You Belong In Rock'n'Roll

So why, at an all time career height of popularity, did David Bowie see fit to form his much-derided band Tin Machine? Well, if you believe the average prat writing a boxout list at the foot of an article on flop albums in The Guardian, it was 'his mid-life crisis'. Nothing more, nothing less. Four years and three albums dismissed with a bit of sneering from someone who themselves is probably no stranger to acting their shoe size rather than their age, and whom more than likely hasn't heard any of those three albums anyway, let alone Bus Stop (Country Version).

The reality of it, and indeed the it that, whatever your opinion of the album, led to Reality, is - surprise surprise - ever so slightly different. To understand why Tin Machine made their expectation-confounding appearance at the end of the eighties, you really need to look at the expectation-meeting that Bowie had been doing for the rest of the decade. Well, excepting Scary Monsters... And Super Creeps, Alabama Song, the Baal's Hymn EP and all the rest of that turn-of-the-decade post-Berlin avant-gardeness, but that's where and how it all really starts. Let's Dance, Live Aid, the launch of Now That's What I Call Music!, and so many other small but significant routes into the mass mainstream audience had conspired to push David Bowie into somewhere he probably shouldn't have been and very clearly didn't want to be, and not unreasonably he felt obliged to induldge in an extended outburst of crowd-pleasing. The Let's Dance parent album, while certainly one of his most rewardingly listenable, was not one of his more artistically challenging moments, and this fed directly into the inspiration-free void (alright, Loving The Alien aside) of the for once not unfarily maligned Tonight, and the anti-climactic Never Let Me Down, which sees a set of mostly very strong songs buried beneath ear-assaultingly overloaded eighties production that even Bowie himself now seems to regret; standout track Time Will Crawl has only ever appeared on latterday compilations in a later and vastly-improved stripped-back mix, while one song, Too Dizzy, has proved sufficiently embarrassing to be removed from the album itself.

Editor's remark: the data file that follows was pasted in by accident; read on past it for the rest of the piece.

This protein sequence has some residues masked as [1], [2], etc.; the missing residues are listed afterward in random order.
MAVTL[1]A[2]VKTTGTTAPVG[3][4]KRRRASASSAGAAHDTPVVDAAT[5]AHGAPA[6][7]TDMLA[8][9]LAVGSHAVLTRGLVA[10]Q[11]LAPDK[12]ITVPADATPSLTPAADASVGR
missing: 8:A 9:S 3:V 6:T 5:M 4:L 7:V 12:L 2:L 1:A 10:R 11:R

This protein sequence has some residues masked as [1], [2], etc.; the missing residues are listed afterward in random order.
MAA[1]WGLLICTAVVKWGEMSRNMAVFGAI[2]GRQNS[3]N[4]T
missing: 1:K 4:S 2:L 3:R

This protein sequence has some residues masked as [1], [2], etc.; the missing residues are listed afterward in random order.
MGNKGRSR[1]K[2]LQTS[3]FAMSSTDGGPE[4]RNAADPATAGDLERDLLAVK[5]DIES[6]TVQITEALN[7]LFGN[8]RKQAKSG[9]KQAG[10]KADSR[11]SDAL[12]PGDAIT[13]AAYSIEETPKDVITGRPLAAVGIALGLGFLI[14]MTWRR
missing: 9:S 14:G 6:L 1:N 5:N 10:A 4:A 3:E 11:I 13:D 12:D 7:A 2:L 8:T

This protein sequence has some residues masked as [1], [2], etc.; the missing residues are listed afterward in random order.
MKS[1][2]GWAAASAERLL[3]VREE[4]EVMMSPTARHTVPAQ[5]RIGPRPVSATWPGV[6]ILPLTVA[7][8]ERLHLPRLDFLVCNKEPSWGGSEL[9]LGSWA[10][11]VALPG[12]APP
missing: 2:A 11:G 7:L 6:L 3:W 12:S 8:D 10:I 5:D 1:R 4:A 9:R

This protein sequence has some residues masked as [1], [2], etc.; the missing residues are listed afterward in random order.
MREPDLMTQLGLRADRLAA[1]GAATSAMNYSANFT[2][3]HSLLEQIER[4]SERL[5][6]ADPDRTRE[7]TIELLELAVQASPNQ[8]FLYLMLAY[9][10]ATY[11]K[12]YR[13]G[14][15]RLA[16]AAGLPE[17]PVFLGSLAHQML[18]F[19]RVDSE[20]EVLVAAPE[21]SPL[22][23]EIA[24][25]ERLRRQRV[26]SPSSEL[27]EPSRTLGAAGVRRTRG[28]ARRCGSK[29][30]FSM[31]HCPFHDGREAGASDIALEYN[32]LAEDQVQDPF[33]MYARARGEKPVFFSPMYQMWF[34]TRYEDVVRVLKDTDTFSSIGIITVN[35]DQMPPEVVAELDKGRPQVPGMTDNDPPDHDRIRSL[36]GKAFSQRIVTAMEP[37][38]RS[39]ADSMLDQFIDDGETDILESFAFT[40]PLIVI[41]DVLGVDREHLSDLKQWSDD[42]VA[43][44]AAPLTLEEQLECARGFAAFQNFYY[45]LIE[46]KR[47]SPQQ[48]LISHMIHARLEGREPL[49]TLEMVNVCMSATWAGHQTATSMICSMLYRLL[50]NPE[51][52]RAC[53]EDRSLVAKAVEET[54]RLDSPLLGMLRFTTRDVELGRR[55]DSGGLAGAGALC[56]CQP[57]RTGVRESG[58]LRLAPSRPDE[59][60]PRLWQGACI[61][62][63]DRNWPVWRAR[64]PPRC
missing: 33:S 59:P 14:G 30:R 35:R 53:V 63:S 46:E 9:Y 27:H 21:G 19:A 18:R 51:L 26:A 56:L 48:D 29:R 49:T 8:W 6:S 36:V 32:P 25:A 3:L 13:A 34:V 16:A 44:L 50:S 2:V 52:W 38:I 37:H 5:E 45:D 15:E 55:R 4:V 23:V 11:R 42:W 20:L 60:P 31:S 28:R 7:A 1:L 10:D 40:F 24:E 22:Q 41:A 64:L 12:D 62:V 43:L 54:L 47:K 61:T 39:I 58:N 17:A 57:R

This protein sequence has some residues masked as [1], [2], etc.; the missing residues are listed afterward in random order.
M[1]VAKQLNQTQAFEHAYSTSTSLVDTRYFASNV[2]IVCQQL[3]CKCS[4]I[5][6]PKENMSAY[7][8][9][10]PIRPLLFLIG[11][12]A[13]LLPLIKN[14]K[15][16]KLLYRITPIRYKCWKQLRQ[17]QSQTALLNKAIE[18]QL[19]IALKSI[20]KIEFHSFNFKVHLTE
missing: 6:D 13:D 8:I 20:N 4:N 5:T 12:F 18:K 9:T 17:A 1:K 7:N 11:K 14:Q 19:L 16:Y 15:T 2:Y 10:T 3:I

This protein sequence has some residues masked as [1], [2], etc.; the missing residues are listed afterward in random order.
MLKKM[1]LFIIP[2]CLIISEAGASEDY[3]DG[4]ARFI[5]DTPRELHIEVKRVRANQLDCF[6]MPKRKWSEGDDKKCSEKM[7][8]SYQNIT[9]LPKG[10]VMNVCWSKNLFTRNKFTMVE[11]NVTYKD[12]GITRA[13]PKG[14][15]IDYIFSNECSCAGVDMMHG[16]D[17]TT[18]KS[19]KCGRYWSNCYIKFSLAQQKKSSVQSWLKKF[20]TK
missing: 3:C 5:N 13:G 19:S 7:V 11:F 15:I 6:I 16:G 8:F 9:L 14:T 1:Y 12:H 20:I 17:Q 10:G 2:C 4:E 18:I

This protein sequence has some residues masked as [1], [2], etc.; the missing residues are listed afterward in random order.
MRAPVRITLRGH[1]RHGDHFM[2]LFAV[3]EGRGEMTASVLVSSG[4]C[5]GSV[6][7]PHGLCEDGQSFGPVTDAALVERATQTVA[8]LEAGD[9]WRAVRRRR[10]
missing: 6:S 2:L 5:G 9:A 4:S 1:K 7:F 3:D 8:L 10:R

In between those two underachieving and underinspiring albums came a handful of singles that seemed to suggest that Bowie himself was all-too-aware of his creative straitjacket. Recorded with the not exactly chart-troubling Pat Metheny Group, This Is Not America was a wifully obstuse diversion from the lighters-in-the-air mood of the time, while the lightweight but fun Dancing In The Street seemed to be taking the piss out of his current status (not least in the accompanying video), and Absolute Beginners is quite simply one of the best songs he has ever written. If it's never quite nudged into the upper echelons of the public-percepted Bowie Canon, it's largely due to its association with a film that people can't seem to look past on account of its poor reputation, despite the fact that they've probably never seen it themselves and that indeed it's actually a lot better than Halliwell's Film Guide would have you believe. And yes, there is a bit of an important theme developing there.